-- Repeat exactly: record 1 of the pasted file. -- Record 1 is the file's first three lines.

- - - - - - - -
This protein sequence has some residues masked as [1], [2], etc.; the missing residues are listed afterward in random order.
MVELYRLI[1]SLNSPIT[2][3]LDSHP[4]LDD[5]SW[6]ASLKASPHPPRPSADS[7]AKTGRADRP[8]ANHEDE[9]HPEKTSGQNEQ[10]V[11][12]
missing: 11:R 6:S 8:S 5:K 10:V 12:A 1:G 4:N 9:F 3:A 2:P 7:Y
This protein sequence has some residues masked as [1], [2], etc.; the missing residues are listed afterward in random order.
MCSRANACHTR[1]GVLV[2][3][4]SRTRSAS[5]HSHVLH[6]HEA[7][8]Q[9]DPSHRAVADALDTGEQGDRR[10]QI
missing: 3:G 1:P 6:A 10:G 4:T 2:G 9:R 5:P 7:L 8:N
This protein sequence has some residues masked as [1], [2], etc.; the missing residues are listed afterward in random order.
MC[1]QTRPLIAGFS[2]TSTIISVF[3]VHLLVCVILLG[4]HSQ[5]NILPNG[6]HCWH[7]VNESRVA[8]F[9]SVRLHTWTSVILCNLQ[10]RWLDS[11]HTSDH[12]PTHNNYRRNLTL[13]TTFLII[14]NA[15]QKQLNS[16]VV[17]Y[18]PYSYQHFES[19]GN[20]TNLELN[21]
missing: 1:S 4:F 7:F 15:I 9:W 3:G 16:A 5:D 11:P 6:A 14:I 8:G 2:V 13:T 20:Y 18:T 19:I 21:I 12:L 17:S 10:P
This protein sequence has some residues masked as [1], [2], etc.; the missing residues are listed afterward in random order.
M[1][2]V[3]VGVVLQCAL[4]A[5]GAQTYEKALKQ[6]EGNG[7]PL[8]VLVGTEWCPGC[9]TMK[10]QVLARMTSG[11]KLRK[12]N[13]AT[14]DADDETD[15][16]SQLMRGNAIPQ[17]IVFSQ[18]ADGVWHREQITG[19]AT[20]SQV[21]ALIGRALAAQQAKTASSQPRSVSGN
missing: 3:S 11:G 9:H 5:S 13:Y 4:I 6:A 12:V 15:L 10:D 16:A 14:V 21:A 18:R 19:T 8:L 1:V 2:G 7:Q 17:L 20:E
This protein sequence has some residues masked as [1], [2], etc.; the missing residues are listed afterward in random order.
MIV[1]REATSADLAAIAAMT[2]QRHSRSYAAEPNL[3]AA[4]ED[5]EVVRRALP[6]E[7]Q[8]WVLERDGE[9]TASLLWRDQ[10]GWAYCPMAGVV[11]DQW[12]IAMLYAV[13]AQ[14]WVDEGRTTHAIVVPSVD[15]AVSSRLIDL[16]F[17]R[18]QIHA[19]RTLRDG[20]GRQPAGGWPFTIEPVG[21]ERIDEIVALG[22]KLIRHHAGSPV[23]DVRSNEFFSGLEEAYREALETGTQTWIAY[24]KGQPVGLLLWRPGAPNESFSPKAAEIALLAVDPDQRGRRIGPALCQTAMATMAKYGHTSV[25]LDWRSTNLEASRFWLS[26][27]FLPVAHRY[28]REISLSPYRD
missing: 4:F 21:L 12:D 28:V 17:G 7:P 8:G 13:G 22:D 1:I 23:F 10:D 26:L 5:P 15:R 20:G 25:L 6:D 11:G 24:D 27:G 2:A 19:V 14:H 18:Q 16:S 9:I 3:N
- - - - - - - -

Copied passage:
This protein sequence has some residues masked as [1], [2], etc.; the missing residues are listed afterward in random order.
MVELYRLI[1]SLNSPIT[2][3]LDSHP[4]LDD[5]SW[6]ASLKASPHPPRPSADS[7]AKTGRADRP[8]ANHEDE[9]HPEKTSGQNEQ[10]V[11][12]
missing: 11:R 6:S 8:S 5:K 10:V 12:A 1:G 4:N 9:F 3:A 2:P 7:Y